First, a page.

In some ways, this is a good rendition of Friday the 13thThe Texas Chainsaw Massacre, and Tucker and Dale vs. Evil roped into one short film. There’s an even bigger twist with the addition of a cute and cuddly alien before he possesses the corpse of a teen and becomes something akin to a Deadite. But the CGI effects are quite bad and the comedy tends to fall flat. Still, we’re into Tales of Halloween territory where the stories are all close together in quality, so ranking at number 5 isn’t necessarily a bad thing.


The film’s opening short is “Sweet Tooth” from Dave Parker, and it’s a fun story about two teens telling a younger brother a spooky story on Halloween. The titular slasher character’s backstory doesn’t make a ton of sense, but it’s also not supposed to: this is a representation of classic scary tales told to youngsters, and the violence and elaborate grotesqueness highlight this tale.


“Ding Dong” seems silly at first, but the subtext beneath the goofy façade makes it a compelling piece about motherhood and the effects infertility can have on hopeful couples looking to get pregnant. The witch design is particularly intriguing too, with red makeup, multiple arms, and corrupted fairytale garb. Look past the jokes to see a much more serious psychological short underneath.


Darren Lynn Bousman’s is the second tale in Tales of Halloween and it sets a very different precedent from “Sweet Tooth”; it shows that not all of these stories are going to be scary, and that some can have some dark humor thrown into the mix. “The Night Billy Raised Hell” is acerbic and sharp, a story about a young kid who makes a mistake and accidentally raises the ire of the Devil, his next door neighbor. The whole thing is shot as though Billy eventually becomes the Devil’s accomplice, committing random acts of violence throughout the neighborhood on Halloween night. But then Bousman brings things back to reality with a surprise twist, one that is deliciously devilish and black.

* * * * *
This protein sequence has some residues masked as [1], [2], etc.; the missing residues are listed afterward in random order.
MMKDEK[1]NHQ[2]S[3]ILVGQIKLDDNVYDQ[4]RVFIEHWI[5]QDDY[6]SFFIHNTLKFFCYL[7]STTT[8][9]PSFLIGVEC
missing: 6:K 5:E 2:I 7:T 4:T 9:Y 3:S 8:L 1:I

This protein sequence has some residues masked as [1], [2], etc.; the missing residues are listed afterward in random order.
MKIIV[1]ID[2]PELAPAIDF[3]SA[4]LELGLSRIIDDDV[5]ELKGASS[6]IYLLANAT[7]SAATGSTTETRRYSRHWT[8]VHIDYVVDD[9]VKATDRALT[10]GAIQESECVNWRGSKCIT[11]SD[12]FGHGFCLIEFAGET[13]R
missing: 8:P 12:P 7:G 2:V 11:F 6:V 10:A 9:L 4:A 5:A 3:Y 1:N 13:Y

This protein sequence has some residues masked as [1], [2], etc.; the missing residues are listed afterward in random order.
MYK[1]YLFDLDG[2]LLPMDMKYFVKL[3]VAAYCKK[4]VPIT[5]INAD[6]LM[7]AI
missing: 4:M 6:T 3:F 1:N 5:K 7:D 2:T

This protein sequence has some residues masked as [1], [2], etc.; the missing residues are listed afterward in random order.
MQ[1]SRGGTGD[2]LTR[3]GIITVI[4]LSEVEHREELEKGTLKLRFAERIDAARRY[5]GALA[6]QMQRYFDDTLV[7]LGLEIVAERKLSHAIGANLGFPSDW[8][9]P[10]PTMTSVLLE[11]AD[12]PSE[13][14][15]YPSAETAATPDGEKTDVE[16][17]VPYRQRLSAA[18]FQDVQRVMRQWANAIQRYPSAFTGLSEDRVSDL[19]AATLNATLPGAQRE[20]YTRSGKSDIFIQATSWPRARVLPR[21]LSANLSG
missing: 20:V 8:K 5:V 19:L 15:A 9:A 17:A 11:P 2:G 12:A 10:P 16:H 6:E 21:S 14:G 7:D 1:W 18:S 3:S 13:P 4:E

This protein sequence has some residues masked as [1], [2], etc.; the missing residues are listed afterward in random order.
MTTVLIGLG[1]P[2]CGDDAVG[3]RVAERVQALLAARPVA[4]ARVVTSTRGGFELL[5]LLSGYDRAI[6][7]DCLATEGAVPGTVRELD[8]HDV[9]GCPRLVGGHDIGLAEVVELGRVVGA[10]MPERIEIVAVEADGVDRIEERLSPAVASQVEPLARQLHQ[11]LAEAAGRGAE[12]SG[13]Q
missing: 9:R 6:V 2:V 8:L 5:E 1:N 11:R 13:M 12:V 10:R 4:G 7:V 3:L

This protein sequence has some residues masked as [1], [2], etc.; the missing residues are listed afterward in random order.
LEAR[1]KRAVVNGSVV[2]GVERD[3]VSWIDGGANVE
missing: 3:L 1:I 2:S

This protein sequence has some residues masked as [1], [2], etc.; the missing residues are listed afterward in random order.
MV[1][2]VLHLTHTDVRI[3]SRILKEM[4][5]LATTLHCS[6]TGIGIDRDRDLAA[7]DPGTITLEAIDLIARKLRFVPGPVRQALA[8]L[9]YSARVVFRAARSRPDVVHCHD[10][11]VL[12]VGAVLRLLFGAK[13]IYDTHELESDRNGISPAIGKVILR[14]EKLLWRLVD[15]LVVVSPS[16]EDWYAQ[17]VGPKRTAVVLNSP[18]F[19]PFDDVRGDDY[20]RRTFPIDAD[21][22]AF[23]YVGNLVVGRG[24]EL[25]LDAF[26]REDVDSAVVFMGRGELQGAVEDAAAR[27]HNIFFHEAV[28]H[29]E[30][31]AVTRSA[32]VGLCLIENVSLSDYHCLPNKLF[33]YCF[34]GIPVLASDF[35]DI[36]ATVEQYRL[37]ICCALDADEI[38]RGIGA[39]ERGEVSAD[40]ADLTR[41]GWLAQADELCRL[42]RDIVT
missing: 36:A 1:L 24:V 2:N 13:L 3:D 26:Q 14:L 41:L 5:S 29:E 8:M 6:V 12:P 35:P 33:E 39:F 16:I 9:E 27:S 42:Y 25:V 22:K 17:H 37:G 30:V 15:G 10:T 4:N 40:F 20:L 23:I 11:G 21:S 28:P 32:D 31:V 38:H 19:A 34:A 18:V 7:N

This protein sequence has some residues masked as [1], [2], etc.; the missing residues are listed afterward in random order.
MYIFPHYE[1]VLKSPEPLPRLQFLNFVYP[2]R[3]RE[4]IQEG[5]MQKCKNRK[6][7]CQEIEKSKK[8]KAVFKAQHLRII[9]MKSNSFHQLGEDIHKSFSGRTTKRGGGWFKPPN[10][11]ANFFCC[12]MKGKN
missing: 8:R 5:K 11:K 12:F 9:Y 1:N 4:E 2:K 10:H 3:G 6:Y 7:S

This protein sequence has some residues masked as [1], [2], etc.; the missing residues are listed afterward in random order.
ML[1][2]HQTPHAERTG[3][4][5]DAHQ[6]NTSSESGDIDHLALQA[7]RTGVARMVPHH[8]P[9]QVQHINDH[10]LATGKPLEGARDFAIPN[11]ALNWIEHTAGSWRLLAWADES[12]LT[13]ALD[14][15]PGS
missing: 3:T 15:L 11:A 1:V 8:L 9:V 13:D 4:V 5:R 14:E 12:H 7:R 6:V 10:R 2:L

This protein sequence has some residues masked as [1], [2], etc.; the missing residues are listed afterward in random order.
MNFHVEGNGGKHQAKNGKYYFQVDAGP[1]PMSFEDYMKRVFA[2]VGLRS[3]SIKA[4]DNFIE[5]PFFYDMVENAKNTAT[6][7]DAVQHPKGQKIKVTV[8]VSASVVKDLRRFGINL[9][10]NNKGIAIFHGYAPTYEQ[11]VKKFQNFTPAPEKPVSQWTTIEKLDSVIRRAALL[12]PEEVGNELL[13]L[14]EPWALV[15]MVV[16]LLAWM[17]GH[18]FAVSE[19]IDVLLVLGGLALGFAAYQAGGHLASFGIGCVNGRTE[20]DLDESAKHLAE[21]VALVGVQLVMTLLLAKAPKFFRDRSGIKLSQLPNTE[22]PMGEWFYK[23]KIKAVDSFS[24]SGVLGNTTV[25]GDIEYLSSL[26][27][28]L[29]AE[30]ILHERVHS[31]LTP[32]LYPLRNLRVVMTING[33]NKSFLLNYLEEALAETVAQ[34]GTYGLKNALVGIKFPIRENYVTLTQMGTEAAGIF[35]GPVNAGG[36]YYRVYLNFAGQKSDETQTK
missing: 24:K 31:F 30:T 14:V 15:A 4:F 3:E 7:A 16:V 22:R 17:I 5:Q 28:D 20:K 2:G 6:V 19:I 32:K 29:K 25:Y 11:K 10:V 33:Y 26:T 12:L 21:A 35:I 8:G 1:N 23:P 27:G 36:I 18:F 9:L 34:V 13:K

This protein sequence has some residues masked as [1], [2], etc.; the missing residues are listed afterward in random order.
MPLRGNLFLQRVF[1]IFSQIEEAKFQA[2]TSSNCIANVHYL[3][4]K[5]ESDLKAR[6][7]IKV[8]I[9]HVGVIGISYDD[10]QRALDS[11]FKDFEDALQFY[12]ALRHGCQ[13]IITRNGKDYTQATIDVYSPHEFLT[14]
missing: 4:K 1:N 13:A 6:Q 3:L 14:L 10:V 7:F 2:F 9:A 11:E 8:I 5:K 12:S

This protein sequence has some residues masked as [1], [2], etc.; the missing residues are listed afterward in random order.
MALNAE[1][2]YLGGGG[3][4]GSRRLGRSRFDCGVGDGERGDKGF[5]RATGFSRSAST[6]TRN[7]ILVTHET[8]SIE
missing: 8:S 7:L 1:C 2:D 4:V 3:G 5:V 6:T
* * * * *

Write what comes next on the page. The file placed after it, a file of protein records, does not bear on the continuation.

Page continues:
Ironically, the best of Tales of Halloween is the short that’s the most simplistically named. “Trick” starts off with some great decorations and a fun party among friends, all of them drinking and giving out candy to trick-or-treaters. However, they’re visited by some murderous kids who seem to love murdering random people in horrible ways. The film’s violence is high as one by one the four friends are killed in their home. But the end shows that this isn’t a random act of violence, and these kids aren’t even evil by any stretch of the imagination: photographs and flashbacks reverse roles, and the audience’s reaction to the characters swaps so quickly that it causes whiplash. “Trick” is truly the best tale of the night.

Everyone’s mileage will vary, though, and Tales of Halloween certainly caters to many different fans of horror. What are your favorite shorts? Let us know in the comments!